publishing, writing, writing tips

Elements of Style

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Following up on last week’s post about “Self-Editing for Fiction Writers” I wanted to post up what I still consider the single most valuable craft book in my collection. Elements of Style by Strunk and White. The cheapest, most portable, and infinitely useful little book on “the rules of writing”. It’s also a centerpiece in my kit of writing essentials for under $20 I outlined in an earlier post.

If you don’t own this book (in print), fix that. It will make you better.

writing, writing tips

Writing Tip: Know Your Audience

image of medieval wood carving

Who is this for?

That question is asked frequently during critiques in my writer’s group.

It’s an important question, and I feel writers should always let it hover in the back of their minds when creating a story.

There’s a saying that “the first draft is for the author, the second for the editor, and the final for the reader”. While I feel there is truth to that, in some ways, a writer should always have an audience in mind. Even if that audience is just themselves.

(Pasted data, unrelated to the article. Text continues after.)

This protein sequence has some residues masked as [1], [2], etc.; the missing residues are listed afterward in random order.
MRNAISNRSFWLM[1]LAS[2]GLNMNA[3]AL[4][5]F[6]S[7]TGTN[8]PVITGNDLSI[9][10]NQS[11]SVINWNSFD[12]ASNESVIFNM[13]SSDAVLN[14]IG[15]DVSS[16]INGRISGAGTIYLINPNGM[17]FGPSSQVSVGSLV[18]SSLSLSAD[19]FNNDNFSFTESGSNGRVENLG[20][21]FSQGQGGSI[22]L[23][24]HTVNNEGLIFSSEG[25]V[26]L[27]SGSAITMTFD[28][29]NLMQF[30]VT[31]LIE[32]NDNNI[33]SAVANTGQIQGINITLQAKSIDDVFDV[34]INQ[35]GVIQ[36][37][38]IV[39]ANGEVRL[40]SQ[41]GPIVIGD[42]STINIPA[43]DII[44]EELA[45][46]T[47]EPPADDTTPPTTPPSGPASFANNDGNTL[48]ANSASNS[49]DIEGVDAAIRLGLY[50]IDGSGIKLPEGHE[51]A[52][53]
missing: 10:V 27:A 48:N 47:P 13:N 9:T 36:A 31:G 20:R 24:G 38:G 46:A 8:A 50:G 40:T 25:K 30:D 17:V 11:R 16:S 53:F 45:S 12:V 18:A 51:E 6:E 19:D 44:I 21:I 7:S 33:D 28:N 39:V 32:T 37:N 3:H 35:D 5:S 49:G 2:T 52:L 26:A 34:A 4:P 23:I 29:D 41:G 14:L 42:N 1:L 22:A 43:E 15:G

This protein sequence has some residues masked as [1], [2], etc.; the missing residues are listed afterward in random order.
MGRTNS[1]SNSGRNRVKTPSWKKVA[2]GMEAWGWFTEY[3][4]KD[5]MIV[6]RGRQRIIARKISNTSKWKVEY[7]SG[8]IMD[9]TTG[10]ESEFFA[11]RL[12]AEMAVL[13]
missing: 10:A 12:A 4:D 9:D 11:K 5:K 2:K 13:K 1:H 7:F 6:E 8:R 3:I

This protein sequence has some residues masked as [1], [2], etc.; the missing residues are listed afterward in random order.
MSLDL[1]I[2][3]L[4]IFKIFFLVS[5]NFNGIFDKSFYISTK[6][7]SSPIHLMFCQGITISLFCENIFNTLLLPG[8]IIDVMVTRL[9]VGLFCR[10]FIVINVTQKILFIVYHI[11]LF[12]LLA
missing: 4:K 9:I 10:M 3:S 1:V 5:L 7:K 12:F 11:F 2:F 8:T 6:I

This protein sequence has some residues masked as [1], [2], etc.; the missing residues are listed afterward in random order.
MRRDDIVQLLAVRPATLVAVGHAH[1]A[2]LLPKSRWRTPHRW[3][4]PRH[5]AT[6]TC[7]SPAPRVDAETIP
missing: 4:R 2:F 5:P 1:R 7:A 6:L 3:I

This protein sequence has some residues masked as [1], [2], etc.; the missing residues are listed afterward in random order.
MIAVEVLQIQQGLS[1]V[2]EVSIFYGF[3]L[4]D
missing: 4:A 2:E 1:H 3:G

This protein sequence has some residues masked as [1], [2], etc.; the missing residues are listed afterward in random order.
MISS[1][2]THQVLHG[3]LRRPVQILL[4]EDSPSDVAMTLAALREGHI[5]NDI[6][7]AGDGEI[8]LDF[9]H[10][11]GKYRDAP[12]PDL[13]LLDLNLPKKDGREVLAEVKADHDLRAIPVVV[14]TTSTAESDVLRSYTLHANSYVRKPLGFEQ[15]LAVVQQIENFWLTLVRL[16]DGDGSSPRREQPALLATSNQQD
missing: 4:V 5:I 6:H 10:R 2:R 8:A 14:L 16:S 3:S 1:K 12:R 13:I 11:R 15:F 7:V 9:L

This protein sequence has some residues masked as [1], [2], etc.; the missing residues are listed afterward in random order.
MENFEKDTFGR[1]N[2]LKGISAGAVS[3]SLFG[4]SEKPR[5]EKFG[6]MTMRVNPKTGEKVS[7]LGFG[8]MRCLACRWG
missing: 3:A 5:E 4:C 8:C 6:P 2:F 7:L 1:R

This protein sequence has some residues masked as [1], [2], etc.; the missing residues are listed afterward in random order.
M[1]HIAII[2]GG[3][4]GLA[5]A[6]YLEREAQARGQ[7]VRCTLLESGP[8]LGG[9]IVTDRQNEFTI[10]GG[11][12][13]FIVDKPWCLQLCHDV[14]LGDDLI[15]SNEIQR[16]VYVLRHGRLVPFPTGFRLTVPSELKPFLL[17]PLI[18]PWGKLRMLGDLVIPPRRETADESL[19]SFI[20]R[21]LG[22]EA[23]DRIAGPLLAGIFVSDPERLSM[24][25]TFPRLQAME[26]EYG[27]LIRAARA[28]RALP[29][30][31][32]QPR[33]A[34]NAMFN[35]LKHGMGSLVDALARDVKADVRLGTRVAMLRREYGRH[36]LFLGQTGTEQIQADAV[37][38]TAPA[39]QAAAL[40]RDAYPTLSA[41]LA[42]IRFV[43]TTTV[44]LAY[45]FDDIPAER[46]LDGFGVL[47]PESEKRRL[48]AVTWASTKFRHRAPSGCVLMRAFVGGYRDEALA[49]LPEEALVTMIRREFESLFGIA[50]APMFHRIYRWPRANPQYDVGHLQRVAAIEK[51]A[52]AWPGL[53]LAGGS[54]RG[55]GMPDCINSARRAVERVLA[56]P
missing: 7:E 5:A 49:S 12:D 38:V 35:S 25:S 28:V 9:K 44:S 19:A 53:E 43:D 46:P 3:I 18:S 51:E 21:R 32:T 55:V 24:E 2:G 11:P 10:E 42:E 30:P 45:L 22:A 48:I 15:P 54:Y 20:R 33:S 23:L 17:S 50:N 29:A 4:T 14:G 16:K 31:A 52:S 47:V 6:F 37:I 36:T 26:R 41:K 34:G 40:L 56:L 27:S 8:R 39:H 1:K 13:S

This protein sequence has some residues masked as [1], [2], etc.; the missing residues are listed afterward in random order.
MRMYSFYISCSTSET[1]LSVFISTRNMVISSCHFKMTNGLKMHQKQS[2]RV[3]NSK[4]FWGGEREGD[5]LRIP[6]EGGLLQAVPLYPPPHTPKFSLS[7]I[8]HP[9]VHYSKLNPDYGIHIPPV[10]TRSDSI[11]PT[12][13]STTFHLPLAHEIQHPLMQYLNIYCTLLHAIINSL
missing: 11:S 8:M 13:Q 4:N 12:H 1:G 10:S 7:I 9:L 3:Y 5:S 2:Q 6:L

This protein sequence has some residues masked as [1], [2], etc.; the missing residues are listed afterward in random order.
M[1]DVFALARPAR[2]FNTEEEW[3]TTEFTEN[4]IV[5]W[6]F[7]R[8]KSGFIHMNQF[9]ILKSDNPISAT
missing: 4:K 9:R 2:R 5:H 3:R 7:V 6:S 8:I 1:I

Continue reading “Writing Tip: Know Your Audience”

writing, writing tips

Become a Better Writer for Under $20

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How many times have you seen someone selling you a course or some other product on the internet that claims it will make you a better writer, or purchase a book that can supposedly help you get published, only to have it contain nebulous tips like “practice writing every day”, “be persistent”, and “create great stories”? Or worse, corporate buzz like “grow your brand”.

I really hate these things, and they seem to be proliferating across the internet as people try to take advantage of hungry writers.